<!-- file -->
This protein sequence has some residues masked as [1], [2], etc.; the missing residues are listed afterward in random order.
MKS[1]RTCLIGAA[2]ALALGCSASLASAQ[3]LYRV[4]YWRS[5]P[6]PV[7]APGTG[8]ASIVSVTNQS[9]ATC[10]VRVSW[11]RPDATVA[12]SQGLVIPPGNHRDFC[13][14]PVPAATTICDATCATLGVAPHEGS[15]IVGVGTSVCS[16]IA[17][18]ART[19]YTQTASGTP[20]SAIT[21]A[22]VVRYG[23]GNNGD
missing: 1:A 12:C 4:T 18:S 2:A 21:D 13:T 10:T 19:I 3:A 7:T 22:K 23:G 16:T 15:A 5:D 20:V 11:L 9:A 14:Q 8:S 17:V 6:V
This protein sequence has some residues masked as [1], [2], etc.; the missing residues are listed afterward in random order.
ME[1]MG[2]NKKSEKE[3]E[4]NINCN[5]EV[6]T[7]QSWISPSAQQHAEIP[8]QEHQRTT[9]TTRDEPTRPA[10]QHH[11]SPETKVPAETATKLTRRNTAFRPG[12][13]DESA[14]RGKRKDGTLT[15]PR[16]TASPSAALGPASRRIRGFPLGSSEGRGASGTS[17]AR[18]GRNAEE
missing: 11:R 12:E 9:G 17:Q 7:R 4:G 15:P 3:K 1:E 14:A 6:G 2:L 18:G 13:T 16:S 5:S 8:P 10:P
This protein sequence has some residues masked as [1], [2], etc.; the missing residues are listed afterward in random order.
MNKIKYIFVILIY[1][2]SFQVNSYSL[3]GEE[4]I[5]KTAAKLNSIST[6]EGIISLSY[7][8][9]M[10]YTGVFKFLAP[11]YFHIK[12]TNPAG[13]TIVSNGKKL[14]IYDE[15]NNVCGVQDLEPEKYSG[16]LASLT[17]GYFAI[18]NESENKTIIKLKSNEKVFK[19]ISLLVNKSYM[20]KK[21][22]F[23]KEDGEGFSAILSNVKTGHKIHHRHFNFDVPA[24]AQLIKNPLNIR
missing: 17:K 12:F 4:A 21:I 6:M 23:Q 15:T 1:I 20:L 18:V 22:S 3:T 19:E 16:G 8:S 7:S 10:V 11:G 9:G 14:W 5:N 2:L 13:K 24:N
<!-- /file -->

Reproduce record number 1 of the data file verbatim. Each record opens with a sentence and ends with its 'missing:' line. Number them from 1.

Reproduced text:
This protein sequence has some residues masked as [1], [2], etc.; the missing residues are listed afterward in random order.
MKS[1]RTCLIGAA[2]ALALGCSASLASAQ[3]LYRV[4]YWRS[5]P[6]PV[7]APGTG[8]ASIVSVTNQS[9]ATC[10]VRVSW[11]RPDATVA[12]SQGLVIPPGNHRDFC[13][14]PVPAATTICDATCATLGVAPHEGS[15]IVGVGTSVCS[16]IA[17][18]ART[19]YTQTASGTP[20]SAIT[21]A[22]VVRYG[23]GNNGD
missing: 1:A 12:C 4:T 18:S 2:A 21:D 13:T 10:T 19:I 3:A 7:T 22:K 23:G 16:T 15:A 5:D 20:V 11:L 9:A 14:Q 8:S 17:V 6:V